It was a good idea on paper, but in execution The Bourne Legacy‘s attempt to re-stoke the fires of the franchise with a new face stuffed in the same formula comes across as Bourne Lite. A good espionage flick weighed down by three movies-worth of familiarity and too much devotion to the series’ back story, its baggage prevents it from matching its predecessors.
Jeremy Renner, most recently seen as Hawkeye in The Avengers, is a decent enough substitute for Matt Damon, playing super-soldiery covert operative Aaron Cross, introduced during a training mission in Alaska that has him swimming in icy waters, hiking over treacherous terrain, and fending off a pack of wolves.
Cross is a product of Project Outcome, a sister operation to Project Treadstone which spawned super-agent Jason Bourne; but whereas Bourne was the product of mental reconditioning, Cross has had his very DNA tinkered with in order to boost his physical and mental abilities. When Bourne’s arrival in New York (detailed in the second film) threatens to expose Treadstone, Outcome’s supervisors Admiral Turso (Stacy Keach) and Eric Byer (an enjoyably ruthless Edward Norton) orders Outcome “burned to the ground” lest they get caught in the undertow when Treadstone goes under. Everyone is annihilated with the exceptions of the cunning Cross and just plain lucky geneticist Dr. Marta Shearing (Rachel Weisz), whose help he needs in order to obtain more of the special medication that keeps him functioning.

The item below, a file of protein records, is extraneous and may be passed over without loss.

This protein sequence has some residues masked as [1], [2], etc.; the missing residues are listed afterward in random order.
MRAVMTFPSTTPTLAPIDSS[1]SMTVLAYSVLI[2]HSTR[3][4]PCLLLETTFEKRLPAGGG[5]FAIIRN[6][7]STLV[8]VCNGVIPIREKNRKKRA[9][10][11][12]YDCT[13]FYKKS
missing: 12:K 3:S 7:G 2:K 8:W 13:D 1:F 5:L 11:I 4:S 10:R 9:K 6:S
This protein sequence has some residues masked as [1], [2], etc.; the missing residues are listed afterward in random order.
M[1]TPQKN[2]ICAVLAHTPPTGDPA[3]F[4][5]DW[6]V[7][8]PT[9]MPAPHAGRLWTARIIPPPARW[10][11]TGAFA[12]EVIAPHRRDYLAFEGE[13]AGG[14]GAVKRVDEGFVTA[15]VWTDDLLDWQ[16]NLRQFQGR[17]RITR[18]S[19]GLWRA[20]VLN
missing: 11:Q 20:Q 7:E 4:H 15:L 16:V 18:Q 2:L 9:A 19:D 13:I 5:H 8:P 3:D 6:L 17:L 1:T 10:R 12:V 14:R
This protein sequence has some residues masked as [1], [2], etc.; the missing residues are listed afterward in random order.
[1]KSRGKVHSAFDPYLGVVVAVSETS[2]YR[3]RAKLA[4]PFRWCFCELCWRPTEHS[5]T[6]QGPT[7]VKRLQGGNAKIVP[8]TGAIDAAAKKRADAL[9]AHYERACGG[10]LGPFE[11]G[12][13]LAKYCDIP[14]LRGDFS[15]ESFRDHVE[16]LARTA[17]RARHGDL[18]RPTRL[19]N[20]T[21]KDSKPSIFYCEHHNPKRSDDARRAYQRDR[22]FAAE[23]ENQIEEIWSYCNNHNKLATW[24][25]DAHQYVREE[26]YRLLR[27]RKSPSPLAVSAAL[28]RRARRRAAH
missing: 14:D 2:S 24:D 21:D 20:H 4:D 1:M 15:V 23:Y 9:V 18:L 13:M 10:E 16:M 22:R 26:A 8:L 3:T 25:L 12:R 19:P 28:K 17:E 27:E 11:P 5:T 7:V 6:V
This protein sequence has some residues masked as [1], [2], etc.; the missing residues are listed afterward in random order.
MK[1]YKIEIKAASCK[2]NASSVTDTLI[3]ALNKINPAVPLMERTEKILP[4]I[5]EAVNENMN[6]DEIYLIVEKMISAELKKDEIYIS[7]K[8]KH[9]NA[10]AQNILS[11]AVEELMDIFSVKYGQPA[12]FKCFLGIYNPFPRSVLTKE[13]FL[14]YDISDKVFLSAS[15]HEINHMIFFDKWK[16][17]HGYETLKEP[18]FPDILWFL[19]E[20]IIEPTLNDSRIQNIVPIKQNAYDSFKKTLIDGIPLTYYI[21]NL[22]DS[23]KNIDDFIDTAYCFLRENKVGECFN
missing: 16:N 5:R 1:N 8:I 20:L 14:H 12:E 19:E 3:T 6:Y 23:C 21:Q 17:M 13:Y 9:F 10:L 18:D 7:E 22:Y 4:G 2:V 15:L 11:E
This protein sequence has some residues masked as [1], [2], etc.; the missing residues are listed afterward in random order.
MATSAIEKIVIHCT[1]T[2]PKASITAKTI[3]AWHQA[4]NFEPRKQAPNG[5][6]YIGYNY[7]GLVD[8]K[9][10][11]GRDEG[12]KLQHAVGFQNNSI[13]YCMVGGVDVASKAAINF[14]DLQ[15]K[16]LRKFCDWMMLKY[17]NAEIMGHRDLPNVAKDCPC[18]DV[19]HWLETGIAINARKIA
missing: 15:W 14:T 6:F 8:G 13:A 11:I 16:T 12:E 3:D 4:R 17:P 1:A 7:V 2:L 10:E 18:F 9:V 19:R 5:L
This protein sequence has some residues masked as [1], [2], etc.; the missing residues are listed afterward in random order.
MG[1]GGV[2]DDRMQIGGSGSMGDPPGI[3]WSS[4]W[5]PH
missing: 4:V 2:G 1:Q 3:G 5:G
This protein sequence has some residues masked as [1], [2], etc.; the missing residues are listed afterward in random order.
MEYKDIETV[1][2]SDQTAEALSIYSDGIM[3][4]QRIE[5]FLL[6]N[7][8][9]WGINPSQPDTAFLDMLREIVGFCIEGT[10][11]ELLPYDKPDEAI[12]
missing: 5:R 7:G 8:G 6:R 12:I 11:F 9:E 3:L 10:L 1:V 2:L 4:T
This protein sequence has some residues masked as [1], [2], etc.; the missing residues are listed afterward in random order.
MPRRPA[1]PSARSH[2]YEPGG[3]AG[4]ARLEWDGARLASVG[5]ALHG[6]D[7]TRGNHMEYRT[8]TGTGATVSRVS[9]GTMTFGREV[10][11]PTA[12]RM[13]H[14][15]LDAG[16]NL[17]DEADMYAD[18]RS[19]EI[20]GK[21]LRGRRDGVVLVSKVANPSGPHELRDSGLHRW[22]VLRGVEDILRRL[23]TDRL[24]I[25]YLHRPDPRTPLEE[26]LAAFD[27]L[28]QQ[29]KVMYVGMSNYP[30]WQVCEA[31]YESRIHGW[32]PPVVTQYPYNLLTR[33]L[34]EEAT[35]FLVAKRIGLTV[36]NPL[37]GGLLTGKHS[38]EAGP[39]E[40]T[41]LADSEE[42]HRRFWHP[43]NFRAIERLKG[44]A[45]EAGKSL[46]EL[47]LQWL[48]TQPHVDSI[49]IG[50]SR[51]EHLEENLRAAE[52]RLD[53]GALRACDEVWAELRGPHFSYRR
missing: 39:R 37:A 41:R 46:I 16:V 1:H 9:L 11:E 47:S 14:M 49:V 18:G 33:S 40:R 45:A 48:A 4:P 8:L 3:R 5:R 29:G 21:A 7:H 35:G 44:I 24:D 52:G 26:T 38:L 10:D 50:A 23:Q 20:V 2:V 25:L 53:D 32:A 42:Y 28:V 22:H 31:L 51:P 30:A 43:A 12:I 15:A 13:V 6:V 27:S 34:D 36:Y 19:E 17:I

Renner proves to be a more-than-capable leading man, executing the expected tropes of fist fights, shoot-outs, offensive driving, and general badassery with the necessary flair, but the role strips him of both the volatile edge that made him a high point in The Town and The Hurt Locker and denies him the brooding intensity of Bourne.
Gilroy’s writing is, as usual, tight but by-the-numbers. This is his third film as director (following the drama Michael Clayton and caper comedy Duplicity) and his first action flick and the results are mixed; he avoids the shaky handheld camerawork employed by director Paul Greengrass in previous installments, but his action sequences are often confusingly choreographed and choppily edited, so the switch evens out.
As a whole, the movie is part of a larger story arc that Gilroy already has mapped out, one that presumes audiences will be clamoring for a sequel and the return Damon. Legacy is designed to coincide with events from the second film (The Bourne Ultimatum, characters and footage from which are reused here), which in turn dovetailed with the third installment (The Bourne Supremacy). The result is a narrative jigsaw that, while ambitious, comes across as gimmicky and unnecessarily dense. Complex plotting can be fun, but not when it requires a flow chart and a Vin diagram to keep track of what’s going. Capping it off with an abrupt ending that offers no resolution only heightens the frustration.
Greengrass turned down the offer to direct this installment, saying he had no interest and suggesting it be called The Bourne Redundancy — a harsh assessment, but ultimately an apt one. The Bourne Legacy is fine in general as an action thriller, but it’s an unworthy successor to the title.
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